Streets and Creeks, Part 1: Why Fish Need Bicycles
Given all the coverage and advisories about Los Angeles receiving heavy rains today, Streetsblog is kicking off an occasional series that makes the connections between rain, streets, creeks and people.
There’s an oft-repeated phrase that emerged during the 1970s Feminist Movements that states “A woman needs a man like a fish needs a bicycle.” It’s credited to Irnia Dunn, and appears on posters, T-shirts, and even in a U2 song. Overall it’s a great quote for rethinking women’s independence and agency.
It appears that when trying to imagine two entirely unconnected things, Dunn perhaps seemed to think that there just weren’t any connections between fish and bicycles. Certainly fish can’t ride bikes.
Streetsblog asserts that fish do need bicycles.
Fish need pedestrians too.
Also complete streets, parking reform, freeway removal, and pretty much the whole livability agenda that Streetsblog is known for.
What’s the problem?
Streetsblog readers are familiar with the most obvious problems inherent in the present car-heavy transportation system. Cars kill lots of people. They cause air pollution, including greenhouse gases. In addition to health problems from toxic air, over-reliance on cars makes for a sedentary lifestyle, leading to obesity and chronic disease. That’s a short summary, leaving a lot out.
What may be somewhat less intuitive is that cars are also a primary cause of water pollution.
Cars and their drivers cause a lot of the water pollution directly. Many pollutants from cars settle onto roadways. Rain carries them into storm drains, creeks, rivers and the ocean. Every time a driver presses the brake, brake pads shed a small amount of copper. All this copper (along with some copper from some other sources) finds its way into local rivers which are officially impaired by copper – meaning there’s a little too much copper to be healthy for fish and other aquatic life. Similar water pollution attributable to automobiles includes oil, transmission fluid, brake fluid, antifreeze, etc. It’s basically all the gunk that makes those spots on ground in parking spaces. Rain carries those spots into creeks and rivers.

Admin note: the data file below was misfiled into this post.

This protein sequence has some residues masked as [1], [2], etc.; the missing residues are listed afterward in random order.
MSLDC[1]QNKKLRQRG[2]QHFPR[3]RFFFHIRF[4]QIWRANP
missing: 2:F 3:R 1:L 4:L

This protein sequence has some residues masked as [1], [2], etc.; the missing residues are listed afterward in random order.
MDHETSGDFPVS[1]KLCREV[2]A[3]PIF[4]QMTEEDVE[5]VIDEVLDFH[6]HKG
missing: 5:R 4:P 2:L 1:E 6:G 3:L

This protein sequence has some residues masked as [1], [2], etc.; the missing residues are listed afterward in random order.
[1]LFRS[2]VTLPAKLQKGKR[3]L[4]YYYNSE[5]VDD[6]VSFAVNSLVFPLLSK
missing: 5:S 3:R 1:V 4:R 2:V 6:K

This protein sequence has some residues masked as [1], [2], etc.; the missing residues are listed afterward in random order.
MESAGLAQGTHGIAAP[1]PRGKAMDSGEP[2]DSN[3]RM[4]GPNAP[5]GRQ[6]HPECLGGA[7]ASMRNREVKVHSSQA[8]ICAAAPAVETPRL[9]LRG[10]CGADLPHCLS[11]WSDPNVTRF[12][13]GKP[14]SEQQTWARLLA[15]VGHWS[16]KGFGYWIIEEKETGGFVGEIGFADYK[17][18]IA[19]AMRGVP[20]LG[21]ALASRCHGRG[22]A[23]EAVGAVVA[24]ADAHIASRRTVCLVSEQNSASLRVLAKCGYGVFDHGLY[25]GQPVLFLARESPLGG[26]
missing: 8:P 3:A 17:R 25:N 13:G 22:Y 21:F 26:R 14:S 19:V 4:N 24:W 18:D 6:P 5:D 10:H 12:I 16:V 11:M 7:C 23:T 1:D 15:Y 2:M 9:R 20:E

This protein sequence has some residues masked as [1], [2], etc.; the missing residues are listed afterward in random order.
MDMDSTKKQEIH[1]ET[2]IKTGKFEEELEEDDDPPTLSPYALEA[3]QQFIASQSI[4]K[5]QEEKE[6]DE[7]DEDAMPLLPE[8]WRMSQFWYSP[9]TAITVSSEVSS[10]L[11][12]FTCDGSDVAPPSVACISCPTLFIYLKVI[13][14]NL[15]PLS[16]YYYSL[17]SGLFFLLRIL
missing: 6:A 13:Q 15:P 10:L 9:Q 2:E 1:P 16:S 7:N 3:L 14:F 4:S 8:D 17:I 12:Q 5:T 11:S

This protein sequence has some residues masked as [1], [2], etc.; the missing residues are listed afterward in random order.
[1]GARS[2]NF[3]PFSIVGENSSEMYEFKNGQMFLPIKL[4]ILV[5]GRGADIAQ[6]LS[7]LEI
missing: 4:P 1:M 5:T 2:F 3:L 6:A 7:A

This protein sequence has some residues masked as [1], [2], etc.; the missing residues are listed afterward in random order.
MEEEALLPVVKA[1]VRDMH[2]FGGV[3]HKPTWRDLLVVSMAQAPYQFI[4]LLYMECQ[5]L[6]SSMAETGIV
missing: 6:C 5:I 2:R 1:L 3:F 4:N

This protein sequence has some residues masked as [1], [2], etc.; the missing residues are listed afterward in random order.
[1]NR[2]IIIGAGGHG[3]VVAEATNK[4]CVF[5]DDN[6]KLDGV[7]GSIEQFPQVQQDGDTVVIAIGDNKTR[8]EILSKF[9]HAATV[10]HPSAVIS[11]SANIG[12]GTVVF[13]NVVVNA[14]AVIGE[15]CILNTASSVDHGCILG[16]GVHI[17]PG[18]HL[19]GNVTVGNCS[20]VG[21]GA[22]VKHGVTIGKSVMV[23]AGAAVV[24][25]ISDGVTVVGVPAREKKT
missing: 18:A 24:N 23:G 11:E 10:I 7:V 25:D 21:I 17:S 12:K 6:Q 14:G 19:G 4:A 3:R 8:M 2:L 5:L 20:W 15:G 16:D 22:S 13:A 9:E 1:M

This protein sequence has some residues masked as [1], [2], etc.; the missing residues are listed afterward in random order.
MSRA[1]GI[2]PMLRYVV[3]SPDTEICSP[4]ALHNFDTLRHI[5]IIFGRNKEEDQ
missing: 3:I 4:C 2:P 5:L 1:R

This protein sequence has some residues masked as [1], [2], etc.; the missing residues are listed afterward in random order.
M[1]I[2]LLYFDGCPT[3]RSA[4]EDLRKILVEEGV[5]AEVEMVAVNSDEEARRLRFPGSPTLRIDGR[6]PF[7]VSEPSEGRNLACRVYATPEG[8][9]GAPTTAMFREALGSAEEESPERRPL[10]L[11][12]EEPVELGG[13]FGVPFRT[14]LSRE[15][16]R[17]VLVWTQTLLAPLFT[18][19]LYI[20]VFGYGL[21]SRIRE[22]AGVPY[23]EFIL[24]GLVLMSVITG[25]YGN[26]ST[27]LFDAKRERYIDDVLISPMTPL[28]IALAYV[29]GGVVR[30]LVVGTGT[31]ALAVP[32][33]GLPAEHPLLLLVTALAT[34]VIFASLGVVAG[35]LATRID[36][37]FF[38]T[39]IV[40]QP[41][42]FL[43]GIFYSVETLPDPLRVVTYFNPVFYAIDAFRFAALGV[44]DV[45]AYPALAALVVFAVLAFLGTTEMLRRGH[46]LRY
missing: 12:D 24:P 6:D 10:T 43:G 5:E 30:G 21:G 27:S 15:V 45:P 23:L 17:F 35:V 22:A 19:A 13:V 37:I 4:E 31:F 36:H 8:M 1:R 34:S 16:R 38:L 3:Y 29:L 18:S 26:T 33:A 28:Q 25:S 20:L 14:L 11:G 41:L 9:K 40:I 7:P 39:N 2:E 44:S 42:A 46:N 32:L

On top of the pollution that cars contribute directly, there’s also a huge indirect impact. Los Angeles can’t have millions of cars without the huge expanses of asphalt and concrete surfaces needed to support them. This includes freeways, ramps, streets, driveways, and parking lot after parking lot.
Unpaved surfaces act more-or-less like sponges, soaking up significant amounts of rain that falls on them. When cities pave the basins (the watersheds) that drain into rivers and creeks, more water runs off more quickly. The increased volume of runoff water leads to higher flows of water in waterways. This causes erosion and flooding. Risk of flooding leads to lining rivers with concrete. Concrete doesn’t make for great fish habitat.
Rainwater in Los Angeles can fall on a concrete driveway, flow along a street’s concrete gutter, then into a concrete storm drain, and into a concrete river. All along the way it’s picking up pollution.
Car-centric cities produce rivers and creeks that are unhealthy for fish and for humans.
What’s the solution?
Generally it’s really important to reduce pollution at the source. A whole lot fewer cars would do the trick. But in the meantime…
Rainwater harvesting expert Brad Lancaster (one of the contributors to L.A. County’s Model Design Manual for Living Streets) has a great way to describe the solutions. Healthy cities need to treat rainwater as a valued guest. Instead of ushering runoff water away as quickly as possible, invite it to not be in such a hurry. Hey raindrop! What’s your rush? Slow down and stay a while. When water flows more slowly, pollutants drop out, flooding diminishes, and neighborhoods turn greener. Plants and soil act as a natural filter, breaking down many pollutants and rendering them harmless.